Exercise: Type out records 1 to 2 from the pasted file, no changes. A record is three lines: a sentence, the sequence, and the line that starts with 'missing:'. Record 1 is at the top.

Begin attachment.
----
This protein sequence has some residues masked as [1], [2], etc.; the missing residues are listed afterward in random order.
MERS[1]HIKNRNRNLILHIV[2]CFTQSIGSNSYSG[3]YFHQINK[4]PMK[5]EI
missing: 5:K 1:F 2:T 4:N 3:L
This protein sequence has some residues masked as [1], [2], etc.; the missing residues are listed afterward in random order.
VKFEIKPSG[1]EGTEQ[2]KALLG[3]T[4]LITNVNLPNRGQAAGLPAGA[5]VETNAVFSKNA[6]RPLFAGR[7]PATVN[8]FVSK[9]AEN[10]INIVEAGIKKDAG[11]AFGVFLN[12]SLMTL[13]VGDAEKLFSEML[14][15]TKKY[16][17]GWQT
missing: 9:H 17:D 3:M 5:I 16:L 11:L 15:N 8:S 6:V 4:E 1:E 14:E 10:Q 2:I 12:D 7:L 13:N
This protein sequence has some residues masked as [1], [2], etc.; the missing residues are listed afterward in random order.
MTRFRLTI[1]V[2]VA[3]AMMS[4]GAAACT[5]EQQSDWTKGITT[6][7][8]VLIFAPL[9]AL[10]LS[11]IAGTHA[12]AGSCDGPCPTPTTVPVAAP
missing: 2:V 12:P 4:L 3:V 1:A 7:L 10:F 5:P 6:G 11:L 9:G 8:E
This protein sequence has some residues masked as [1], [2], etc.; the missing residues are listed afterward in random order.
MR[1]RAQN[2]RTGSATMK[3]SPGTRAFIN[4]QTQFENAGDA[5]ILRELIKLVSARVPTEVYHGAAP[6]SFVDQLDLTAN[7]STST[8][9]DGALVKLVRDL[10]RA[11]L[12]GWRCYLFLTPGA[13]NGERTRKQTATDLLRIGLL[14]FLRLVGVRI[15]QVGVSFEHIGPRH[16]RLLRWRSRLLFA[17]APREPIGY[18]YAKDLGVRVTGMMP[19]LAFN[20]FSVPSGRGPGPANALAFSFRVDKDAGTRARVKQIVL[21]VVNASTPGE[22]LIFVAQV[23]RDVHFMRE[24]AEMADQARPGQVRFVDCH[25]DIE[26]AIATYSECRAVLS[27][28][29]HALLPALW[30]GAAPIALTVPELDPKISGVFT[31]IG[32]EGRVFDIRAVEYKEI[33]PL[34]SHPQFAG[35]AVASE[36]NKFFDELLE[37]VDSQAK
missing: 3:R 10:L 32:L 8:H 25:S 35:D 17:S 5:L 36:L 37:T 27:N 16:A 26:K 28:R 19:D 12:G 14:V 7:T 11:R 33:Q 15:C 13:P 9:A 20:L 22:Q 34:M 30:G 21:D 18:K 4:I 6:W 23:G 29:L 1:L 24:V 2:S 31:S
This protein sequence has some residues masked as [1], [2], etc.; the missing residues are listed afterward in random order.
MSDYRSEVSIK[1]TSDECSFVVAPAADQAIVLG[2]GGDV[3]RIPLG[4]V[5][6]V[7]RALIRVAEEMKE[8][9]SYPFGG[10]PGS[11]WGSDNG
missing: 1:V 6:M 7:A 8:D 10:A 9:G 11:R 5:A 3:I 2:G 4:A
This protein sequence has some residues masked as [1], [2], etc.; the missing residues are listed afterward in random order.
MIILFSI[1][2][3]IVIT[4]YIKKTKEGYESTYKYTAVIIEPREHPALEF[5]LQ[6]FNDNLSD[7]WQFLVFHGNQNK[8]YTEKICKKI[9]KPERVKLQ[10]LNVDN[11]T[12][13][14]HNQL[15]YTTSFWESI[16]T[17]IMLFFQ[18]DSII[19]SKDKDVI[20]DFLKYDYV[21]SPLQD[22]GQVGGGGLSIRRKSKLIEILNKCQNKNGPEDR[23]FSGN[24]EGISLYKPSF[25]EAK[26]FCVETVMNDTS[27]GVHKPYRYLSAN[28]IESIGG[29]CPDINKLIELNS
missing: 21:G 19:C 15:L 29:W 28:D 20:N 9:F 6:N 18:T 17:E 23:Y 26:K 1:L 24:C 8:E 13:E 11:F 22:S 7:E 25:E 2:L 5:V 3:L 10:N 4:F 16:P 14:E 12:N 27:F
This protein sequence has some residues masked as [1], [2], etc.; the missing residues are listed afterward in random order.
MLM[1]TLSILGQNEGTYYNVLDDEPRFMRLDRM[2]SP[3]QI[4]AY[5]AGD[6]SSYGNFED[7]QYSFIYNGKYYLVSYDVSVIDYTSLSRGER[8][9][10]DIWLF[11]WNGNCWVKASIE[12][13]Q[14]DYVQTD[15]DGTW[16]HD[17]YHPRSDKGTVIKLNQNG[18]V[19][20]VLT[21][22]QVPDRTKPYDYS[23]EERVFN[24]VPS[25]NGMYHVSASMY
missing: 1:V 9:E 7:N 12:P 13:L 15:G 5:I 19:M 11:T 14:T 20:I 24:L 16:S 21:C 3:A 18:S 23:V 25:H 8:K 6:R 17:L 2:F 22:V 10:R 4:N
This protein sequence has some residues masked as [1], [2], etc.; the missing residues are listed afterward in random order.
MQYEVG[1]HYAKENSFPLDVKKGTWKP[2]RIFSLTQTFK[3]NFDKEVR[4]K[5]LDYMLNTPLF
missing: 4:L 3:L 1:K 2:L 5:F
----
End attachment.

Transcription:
This protein sequence has some residues masked as [1], [2], etc.; the missing residues are listed afterward in random order.
MERS[1]HIKNRNRNLILHIV[2]CFTQSIGSNSYSG[3]YFHQINK[4]PMK[5]EI
missing: 5:K 1:F 2:T 4:N 3:L
This protein sequence has some residues masked as [1], [2], etc.; the missing residues are listed afterward in random order.
VKFEIKPSG[1]EGTEQ[2]KALLG[3]T[4]LITNVNLPNRGQAAGLPAGA[5]VETNAVFSKNA[6]RPLFAGR[7]PATVN[8]FVSK[9]AEN[10]INIVEAGIKKDAG[11]AFGVFLN[12]SLMTL[13]VGDAEKLFSEML[14][15]TKKY[16][17]GWQT
missing: 9:H 17:D 3:M 5:I 16:L 11:L 15:N 8:S 6:V 4:E 1:E 14:E 10:Q 2:I 12:D 7:L 13:N